Swiss filmmaker Georges Schwizgebel is a legend in the global animation community. Having made 20 films in the past three decades and receiving numerous prizes from the world’s most prestigious international festivals including Cannes, Annecy, Animafest Zagreb, Hiroshima, and more, it’s an honor to roll out the virtual red carpet for the online debut of his 2017 film “The Battle of San Romano” as this week’s Staff Pick Premiere. 

The seeds of Schwizgebel’s 19th film were planted in 1962, when, as an art student, he was captivated by the famous 15th century triptych “The Battle of San Romano” by Italian Renaissance painter Paolo Uccello while browsing an art gallery in Italy. The set of three paintings depicts the harrowing details of an epic confrontation between Florentine and Sienese armies in 1432. Schwizgebel’s film trades Uccello’s wood panel and egg tempera for acrylic on glass, a technique that brings stunning texture and dramatic life to a dark scene of war.

With an original score incorporating battle sounds of whinnying horses and clashing blades of steel swords by composer Judith Gruber-Stitzer, “The Battle of San Romano” breathes life into a celebrated masterpiece of the Renaissance era in Georges Schwizgebel’s celebrated style. 

We had a few questions for the director about the painting that inspired him as a teenager, his filmmaking process, and how viewers have responded to this masterful animation of a nearly 600 year old piece of art. Read on for answers:

On inspiration: 

“I bought a reproduction of ‘The Battle of San Romano’ when I was 18 at the Uffizi Gallery in Florence. I was an art school student in my first year of painting, without much knowledge of art history. Even though I wasn’t normally moved by old paintings, this one made a strong impression on me and still does today. I was also inspired by the use of cycles, or loops, which suited a moving version of this image perfectly.”

On creative process: 

I have used the same process in a few of my films, starting with ‘The Ride to the Abyss’ (1992). It involves moving through a cycle. What is different about ‘The Battle of San Romano’ is that I started from an existing image. I divided this image into 16 parts and moved from square to square in a counter-clockwise spiral motion on this cycle of 36 different paintings.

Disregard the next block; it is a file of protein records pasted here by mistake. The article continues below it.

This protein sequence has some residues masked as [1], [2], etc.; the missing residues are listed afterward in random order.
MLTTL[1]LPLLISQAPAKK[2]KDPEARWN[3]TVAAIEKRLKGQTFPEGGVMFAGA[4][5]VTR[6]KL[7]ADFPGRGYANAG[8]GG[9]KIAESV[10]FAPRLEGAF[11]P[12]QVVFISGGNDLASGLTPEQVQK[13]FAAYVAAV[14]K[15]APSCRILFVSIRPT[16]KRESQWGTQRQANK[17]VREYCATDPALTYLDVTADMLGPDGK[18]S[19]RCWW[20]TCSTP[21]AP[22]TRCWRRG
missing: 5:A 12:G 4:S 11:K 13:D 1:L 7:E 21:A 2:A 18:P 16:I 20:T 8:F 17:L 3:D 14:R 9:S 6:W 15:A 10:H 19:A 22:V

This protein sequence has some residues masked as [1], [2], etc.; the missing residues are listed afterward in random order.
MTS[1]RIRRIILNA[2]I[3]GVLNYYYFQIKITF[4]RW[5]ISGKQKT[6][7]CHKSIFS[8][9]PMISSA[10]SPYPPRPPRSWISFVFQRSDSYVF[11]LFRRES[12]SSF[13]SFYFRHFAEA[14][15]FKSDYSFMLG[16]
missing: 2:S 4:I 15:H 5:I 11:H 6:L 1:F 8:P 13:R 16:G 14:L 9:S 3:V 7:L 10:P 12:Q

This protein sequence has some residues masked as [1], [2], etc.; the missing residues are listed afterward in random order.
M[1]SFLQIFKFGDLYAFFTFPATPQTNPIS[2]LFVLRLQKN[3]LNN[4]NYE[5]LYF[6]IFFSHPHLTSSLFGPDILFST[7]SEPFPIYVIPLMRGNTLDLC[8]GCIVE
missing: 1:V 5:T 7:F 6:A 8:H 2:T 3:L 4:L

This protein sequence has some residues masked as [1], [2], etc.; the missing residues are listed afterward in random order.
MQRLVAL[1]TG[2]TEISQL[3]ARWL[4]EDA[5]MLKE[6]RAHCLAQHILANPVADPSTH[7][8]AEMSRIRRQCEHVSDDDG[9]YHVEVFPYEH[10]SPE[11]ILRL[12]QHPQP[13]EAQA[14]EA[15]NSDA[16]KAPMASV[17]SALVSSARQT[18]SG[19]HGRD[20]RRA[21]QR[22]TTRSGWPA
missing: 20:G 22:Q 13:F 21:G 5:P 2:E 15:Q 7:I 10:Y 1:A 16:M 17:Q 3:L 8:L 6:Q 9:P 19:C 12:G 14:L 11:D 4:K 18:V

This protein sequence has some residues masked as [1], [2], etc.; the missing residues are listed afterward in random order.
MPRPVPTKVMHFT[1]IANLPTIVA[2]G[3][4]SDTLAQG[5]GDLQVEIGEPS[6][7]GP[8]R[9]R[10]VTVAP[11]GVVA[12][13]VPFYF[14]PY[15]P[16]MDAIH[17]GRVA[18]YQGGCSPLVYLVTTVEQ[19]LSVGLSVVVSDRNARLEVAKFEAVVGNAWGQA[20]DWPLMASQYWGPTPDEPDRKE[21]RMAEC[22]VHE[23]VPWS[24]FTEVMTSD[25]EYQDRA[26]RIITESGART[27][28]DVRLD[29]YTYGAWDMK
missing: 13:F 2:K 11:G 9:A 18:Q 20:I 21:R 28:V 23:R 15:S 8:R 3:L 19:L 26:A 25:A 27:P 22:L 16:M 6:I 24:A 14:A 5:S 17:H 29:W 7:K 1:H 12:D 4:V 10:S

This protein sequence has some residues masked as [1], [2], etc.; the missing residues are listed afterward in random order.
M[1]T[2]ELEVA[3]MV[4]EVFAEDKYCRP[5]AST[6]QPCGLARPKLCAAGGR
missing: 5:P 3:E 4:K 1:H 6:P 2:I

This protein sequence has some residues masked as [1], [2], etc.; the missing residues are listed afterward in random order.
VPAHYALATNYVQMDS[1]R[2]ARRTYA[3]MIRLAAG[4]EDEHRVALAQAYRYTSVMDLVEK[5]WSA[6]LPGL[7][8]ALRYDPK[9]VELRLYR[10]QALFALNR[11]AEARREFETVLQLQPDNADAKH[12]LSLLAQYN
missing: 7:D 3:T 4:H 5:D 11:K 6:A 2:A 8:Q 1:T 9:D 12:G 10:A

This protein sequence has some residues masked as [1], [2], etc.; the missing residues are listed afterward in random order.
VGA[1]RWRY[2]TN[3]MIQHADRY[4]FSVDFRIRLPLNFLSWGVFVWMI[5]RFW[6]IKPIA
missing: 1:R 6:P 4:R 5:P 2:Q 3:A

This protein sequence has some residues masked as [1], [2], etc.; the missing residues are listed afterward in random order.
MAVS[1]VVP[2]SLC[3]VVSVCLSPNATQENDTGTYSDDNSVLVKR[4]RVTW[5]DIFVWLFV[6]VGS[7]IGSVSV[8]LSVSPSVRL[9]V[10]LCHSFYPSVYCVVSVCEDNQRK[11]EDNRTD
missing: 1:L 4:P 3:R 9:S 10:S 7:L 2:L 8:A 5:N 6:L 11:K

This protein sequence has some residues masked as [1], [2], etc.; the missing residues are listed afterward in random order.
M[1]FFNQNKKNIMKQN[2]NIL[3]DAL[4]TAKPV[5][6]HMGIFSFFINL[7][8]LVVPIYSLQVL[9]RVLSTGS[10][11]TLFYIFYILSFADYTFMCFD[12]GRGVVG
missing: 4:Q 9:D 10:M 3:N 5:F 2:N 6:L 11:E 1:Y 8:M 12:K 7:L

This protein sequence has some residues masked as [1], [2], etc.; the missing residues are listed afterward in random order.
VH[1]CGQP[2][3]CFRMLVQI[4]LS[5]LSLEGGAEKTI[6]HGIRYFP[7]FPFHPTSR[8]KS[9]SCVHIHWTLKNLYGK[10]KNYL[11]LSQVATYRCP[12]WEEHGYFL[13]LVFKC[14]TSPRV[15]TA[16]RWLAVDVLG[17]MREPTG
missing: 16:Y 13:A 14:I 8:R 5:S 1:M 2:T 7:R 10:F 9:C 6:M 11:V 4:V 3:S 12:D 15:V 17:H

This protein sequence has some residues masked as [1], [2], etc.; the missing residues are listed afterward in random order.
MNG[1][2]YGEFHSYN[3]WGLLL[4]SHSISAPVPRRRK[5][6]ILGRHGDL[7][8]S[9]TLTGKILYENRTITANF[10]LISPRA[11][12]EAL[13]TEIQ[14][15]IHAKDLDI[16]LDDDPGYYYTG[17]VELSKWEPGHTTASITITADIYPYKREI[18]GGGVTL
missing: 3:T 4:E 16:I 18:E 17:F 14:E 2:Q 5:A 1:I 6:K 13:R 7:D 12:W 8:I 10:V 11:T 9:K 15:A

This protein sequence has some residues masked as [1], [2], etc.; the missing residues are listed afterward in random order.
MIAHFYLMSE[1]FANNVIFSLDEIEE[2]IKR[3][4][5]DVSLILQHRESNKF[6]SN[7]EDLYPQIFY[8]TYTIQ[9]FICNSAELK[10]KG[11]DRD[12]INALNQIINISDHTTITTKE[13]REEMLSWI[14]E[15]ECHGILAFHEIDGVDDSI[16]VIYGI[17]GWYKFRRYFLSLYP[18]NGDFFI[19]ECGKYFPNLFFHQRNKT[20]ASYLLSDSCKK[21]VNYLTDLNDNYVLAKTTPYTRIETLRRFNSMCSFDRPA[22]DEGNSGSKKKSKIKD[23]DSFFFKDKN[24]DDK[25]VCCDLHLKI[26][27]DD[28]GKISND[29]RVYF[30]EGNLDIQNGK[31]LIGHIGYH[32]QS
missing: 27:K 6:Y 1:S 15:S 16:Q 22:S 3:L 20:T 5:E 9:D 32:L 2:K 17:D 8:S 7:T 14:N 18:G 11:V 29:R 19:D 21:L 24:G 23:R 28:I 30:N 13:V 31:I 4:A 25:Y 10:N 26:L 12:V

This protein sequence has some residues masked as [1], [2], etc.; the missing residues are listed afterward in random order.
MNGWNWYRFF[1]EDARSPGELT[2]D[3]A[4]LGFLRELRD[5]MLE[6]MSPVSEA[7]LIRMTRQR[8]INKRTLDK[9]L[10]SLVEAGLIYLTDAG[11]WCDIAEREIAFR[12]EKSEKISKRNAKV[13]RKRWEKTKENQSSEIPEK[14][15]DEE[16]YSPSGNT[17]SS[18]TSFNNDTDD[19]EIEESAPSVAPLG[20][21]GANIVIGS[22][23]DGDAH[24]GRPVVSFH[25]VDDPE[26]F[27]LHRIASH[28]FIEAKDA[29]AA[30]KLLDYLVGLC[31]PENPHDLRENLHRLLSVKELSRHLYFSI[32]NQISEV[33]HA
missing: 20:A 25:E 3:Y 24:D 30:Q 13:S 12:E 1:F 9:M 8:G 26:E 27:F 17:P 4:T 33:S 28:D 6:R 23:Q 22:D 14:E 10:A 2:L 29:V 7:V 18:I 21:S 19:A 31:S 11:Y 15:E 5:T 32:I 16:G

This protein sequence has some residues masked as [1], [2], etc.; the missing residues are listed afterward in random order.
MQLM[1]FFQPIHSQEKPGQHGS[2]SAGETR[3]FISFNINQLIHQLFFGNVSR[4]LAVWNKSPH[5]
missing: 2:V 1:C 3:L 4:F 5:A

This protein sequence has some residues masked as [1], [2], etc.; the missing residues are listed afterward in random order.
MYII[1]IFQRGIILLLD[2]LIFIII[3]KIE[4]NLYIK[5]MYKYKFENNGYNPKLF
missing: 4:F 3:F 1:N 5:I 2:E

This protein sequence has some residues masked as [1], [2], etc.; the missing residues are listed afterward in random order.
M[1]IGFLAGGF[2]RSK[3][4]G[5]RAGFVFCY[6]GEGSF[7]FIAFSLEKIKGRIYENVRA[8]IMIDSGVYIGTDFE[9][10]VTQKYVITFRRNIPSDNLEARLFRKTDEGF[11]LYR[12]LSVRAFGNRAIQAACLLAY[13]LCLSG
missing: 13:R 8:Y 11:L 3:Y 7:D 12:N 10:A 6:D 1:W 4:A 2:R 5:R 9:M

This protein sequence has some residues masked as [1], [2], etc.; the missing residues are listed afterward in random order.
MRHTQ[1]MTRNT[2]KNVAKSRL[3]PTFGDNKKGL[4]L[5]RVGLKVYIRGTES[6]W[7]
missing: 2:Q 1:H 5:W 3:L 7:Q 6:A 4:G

The movement begins at the top left-hand corner of the painting and ends in the same piece, which allows me to restart the spiral. At the beginning, I’m looking for how square 1 will turn into square 2, into a total of 36 different segments. I don’t use any software. I animate with pencil and paper and then paint with acrylic paint on cells. It took about 6 months to make this film.

On challenges faced: 

“The hardest part was at the beginning, when I had to decide which element of the image was going to turn into which other element. There were a lot of them.”

On choosing film subjects over the years: 

I’ve only made about 20 short films, each inspired by music, a visual idea, or a story. Oftentimes I try to put these two or three sources of inspiration together in one movie. Thus far, I have never used dialogue.

On the value of animating a famous painting: 

The movements that would be on this painting divides critics who see either a frozen image or, on the contrary, the movement represented by all these figures in different positions. For my part, this painting in addition to being magnificent was perfectly suited to make into an animated cycle. ‘The Battle of San Romano’ (181 x 323 cm) has the same proportion as our computer or TV screens (16:9).

I wouldn’t dare say that this film improves the experience of observing this piece of art for anyone but me, who copied it and at length transformed each element of the original painting into another element. I tried to make use of the painting’s inherent movement and for it to come to a halt with a “freeze frame,” which is unique to cinema”

On how the film has resonated with audiences: 

“This film seems to inspire questions because three different university students have chosen it as the subject of a master’s or bachelor’s degree, and two museums have acquired the rights.”

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